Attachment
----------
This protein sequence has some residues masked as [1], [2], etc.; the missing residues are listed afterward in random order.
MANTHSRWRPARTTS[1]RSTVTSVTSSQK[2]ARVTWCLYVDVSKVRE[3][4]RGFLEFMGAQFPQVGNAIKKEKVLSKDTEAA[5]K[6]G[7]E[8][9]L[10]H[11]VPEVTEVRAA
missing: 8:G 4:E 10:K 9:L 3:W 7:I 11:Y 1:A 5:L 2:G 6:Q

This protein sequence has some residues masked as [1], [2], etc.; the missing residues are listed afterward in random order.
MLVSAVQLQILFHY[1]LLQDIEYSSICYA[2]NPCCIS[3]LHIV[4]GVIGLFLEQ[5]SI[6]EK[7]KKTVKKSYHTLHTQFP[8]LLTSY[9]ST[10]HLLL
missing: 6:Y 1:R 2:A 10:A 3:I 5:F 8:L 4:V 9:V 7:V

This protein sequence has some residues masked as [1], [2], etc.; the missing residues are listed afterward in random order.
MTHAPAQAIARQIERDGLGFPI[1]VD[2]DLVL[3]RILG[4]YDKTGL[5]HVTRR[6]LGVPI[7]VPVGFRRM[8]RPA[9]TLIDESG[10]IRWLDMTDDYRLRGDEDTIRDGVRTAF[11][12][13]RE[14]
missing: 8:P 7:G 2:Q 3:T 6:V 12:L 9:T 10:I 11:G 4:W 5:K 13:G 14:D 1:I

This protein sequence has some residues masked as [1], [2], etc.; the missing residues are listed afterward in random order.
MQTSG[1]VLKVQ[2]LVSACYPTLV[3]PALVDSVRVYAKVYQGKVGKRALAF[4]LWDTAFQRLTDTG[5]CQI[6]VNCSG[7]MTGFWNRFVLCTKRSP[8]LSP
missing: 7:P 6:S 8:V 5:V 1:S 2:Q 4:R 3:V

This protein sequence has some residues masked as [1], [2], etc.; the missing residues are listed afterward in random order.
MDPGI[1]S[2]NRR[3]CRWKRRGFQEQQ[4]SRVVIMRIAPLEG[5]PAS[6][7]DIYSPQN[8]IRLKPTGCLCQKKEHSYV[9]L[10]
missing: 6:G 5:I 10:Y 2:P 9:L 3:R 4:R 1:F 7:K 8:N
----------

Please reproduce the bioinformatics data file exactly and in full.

This protein sequence has some residues masked as [1], [2], etc.; the missing residues are listed afterward in random order.
MANTHSRWRPARTTS[1]RSTVTSVTSSQK[2]ARVTWCLYVDVSKVRE[3][4]RGFLEFMGAQFPQVGNAIKKEKVLSKDTEAA[5]K[6]G[7]E[8][9]L[10]H[11]VPEVTEVRAA
missing: 8:G 4:E 10:K 9:L 3:W 7:I 11:Y 1:A 5:L 2:G 6:Q

This protein sequence has some residues masked as [1], [2], etc.; the missing residues are listed afterward in random order.
MLVSAVQLQILFHY[1]LLQDIEYSSICYA[2]NPCCIS[3]LHIV[4]GVIGLFLEQ[5]SI[6]EK[7]KKTVKKSYHTLHTQFP[8]LLTSY[9]ST[10]HLLL
missing: 6:Y 1:R 2:A 10:A 3:I 5:F 8:L 4:V 9:V 7:V

This protein sequence has some residues masked as [1], [2], etc.; the missing residues are listed afterward in random order.
MTHAPAQAIARQIERDGLGFPI[1]VD[2]DLVL[3]RILG[4]YDKTGL[5]HVTRR[6]LGVPI[7]VPVGFRRM[8]RPA[9]TLIDESG[10]IRWLDMTDDYRLRGDEDTIRDGVRTAF[11][12][13]RE[14]
missing: 8:P 7:G 2:Q 3:T 6:V 12:L 9:T 10:I 11:G 4:W 5:K 13:G 14:D 1:I

This protein sequence has some residues masked as [1], [2], etc.; the missing residues are listed afterward in random order.
MQTSG[1]VLKVQ[2]LVSACYPTLV[3]PALVDSVRVYAKVYQGKVGKRALAF[4]LWDTAFQRLTDTG[5]CQI[6]VNCSG[7]MTGFWNRFVLCTKRSP[8]LSP
missing: 7:P 6:S 8:V 5:V 1:S 2:Q 4:R 3:V

This protein sequence has some residues masked as [1], [2], etc.; the missing residues are listed afterward in random order.
MDPGI[1]S[2]NRR[3]CRWKRRGFQEQQ[4]SRVVIMRIAPLEG[5]PAS[6][7]DIYSPQN[8]IRLKPTGCLCQKKEHSYV[9]L[10]
missing: 6:G 5:I 10:Y 2:P 9:L 3:R 4:R 1:F 7:K 8:N